Energy rollout vital for development

The round table meeting by the government of Rwanda and stakeholders in the energy sector brought rather commendable results. It has been widely proven that with the energy sector lagging behind, development will remain just a dream and this is what has been observed in Rwanda---with only 6 percent of the entire population having access to electricity. Courtesy of the roundtable, at least 95 percent of the money needed for the country to achieve its five-year agenda of increasing the energy rollout to 16 percent.

The round table meeting by the government of Rwanda and stakeholders in the energy sector brought rather commendable results.

It has been widely proven that with the energy sector lagging behind, development will remain just a dream and this is what has been observed in Rwanda---with only 6 percent of the entire population having access to electricity.

Courtesy of the roundtable, at least 95 percent of the money needed for the country to achieve its five-year agenda of increasing the energy rollout to 16 percent.

This will inevitably play a vital role in increasing the flow of investments in the country because with insufficient energy, definitely investors will be held back.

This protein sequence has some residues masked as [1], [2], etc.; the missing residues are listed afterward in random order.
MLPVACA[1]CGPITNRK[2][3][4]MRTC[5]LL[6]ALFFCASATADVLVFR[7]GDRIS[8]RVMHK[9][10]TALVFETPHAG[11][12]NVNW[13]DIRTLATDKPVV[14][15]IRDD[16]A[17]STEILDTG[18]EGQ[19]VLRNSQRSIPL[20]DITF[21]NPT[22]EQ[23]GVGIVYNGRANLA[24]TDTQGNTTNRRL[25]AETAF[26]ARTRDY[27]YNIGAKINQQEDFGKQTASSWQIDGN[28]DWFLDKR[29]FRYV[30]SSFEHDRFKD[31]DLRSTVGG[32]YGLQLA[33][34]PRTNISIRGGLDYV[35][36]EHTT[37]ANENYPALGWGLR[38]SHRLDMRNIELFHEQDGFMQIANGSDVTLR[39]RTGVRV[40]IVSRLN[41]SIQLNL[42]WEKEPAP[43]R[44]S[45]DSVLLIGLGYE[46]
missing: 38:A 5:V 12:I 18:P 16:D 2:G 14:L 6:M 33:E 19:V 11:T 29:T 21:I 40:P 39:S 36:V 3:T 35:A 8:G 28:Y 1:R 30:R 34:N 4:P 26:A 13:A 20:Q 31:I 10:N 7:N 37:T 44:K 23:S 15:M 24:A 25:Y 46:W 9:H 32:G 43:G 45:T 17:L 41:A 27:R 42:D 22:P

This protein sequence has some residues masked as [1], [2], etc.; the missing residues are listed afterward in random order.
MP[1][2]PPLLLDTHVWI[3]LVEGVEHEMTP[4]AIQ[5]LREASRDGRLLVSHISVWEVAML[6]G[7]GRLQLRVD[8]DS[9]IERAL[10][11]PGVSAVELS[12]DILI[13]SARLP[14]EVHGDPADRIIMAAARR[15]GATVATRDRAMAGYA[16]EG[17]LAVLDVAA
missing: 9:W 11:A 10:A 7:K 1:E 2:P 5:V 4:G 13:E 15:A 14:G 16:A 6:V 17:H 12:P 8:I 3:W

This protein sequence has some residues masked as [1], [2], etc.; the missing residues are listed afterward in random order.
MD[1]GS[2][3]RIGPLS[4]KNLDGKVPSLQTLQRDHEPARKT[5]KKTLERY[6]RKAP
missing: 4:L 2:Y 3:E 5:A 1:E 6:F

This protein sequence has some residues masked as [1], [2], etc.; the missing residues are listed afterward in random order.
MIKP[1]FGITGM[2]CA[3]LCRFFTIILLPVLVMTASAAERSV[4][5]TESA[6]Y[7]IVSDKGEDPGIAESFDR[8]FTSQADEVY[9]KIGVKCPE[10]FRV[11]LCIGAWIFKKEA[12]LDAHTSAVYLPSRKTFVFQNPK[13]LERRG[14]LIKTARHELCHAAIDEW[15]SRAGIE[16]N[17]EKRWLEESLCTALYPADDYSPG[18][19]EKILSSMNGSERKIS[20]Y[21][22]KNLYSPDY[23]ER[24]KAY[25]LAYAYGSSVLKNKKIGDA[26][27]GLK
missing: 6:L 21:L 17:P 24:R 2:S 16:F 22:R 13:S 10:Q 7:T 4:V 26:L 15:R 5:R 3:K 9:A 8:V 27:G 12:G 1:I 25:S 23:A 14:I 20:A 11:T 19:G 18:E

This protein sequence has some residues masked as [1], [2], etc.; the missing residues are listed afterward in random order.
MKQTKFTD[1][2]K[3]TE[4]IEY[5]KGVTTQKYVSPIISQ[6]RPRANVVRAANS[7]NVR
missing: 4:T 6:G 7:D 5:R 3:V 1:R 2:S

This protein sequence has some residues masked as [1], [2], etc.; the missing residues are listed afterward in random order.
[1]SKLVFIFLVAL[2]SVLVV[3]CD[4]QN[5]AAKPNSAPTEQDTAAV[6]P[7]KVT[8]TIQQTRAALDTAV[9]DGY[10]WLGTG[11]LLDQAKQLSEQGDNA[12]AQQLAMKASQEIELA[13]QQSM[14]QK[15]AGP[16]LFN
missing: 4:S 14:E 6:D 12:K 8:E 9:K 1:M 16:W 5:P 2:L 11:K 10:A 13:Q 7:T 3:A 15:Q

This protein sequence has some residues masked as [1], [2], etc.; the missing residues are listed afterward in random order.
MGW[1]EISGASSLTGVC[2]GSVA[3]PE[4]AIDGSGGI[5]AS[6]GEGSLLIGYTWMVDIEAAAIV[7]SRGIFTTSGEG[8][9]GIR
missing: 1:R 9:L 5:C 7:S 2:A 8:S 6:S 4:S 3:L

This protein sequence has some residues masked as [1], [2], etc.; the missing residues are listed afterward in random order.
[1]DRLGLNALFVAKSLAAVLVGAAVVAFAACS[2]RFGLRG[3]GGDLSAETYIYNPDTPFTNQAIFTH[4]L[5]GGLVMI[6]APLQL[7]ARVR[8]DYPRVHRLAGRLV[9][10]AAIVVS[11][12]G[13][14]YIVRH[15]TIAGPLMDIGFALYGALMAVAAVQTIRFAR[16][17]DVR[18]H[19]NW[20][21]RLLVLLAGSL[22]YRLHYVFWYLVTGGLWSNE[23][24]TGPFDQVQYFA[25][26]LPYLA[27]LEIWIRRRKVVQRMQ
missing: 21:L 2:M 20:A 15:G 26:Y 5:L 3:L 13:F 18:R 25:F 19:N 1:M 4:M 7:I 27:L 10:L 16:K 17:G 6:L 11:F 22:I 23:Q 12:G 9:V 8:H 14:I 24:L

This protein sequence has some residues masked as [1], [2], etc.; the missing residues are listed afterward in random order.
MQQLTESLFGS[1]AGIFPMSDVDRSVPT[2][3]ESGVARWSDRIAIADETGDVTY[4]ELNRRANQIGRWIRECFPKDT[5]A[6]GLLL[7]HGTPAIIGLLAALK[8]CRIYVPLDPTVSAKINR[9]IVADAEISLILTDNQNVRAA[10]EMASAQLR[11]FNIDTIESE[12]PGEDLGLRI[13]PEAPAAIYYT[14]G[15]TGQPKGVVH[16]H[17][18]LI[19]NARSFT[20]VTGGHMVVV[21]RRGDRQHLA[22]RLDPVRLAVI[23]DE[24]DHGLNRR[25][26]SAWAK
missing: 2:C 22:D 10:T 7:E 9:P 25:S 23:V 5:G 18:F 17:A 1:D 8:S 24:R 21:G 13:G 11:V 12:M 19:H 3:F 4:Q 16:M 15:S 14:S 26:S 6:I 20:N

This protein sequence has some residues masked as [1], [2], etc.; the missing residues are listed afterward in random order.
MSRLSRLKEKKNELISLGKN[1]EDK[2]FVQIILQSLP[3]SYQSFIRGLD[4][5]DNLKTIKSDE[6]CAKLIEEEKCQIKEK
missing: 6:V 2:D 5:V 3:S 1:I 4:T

But the more the flow of investments increases, the more shall we disentangle ourselves from the awful aid dependency syndrome.

Most notable however, is the fact that the Government of Rwanda, did not call the development partners to beg with empty hands just as we have seen in different developing countries.

Rather, the government, together with the National Water and Energy Utility Electrogaz took the first step to announce their contribution with government pledging $40million from the Rwandan population through their taxes and Electrogaz contributing $27million—definitely also from Rwandans.

This vindicates what Rwanda has always maintained that what other countries call donors; to us they are development partners.

Now that we have seen the commitment of both the government and the development partners, let us also see the private sector jumping on the wagon in an effort of making history the energy shortage problem.

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